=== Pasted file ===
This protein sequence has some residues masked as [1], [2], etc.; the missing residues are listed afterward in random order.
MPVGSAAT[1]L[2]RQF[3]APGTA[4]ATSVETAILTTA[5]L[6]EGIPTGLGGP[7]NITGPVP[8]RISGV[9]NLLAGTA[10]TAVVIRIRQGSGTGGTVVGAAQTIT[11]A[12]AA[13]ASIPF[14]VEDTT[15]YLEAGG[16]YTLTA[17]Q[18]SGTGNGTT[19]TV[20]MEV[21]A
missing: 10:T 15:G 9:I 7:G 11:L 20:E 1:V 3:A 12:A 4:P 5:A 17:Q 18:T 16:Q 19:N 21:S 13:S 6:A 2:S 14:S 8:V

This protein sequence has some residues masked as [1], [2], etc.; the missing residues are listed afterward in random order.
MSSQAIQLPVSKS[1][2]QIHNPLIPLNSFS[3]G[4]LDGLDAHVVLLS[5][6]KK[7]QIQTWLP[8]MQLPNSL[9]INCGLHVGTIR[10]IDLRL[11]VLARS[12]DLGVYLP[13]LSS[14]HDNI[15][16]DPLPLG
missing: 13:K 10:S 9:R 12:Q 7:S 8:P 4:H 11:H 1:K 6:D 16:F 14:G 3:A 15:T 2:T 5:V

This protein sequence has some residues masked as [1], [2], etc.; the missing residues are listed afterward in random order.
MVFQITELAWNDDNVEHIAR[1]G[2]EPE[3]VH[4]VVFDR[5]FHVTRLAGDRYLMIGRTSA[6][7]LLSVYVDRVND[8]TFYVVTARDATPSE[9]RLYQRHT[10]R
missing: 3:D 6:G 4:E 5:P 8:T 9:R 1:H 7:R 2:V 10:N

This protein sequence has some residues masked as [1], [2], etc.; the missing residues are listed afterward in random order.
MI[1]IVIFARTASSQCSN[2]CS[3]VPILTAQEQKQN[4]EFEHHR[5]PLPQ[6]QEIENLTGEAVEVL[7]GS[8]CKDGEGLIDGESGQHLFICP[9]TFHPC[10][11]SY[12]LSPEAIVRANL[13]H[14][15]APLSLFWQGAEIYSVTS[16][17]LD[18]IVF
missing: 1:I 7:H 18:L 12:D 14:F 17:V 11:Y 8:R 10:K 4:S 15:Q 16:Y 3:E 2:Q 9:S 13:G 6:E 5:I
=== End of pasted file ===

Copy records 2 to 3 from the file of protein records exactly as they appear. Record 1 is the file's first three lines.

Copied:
This protein sequence has some residues masked as [1], [2], etc.; the missing residues are listed afterward in random order.
MSSQAIQLPVSKS[1][2]QIHNPLIPLNSFS[3]G[4]LDGLDAHVVLLS[5][6]KK[7]QIQTWLP[8]MQLPNSL[9]INCGLHVGTIR[10]IDLRL[11]VLARS[12]DLGVYLP[13]LSS[14]HDNI[15][16]DPLPLG
missing: 13:K 10:S 9:R 12:Q 7:S 8:P 4:H 11:H 1:K 6:D 16:F 14:G 3:A 15:T 2:T 5:V

This protein sequence has some residues masked as [1], [2], etc.; the missing residues are listed afterward in random order.
MVFQITELAWNDDNVEHIAR[1]G[2]EPE[3]VH[4]VVFDR[5]FHVTRLAGDRYLMIGRTSA[6][7]LLSVYVDRVND[8]TFYVVTARDATPSE[9]RLYQRHT[10]R
missing: 3:D 6:G 4:E 5:P 8:T 9:R 1:H 7:R 2:V 10:N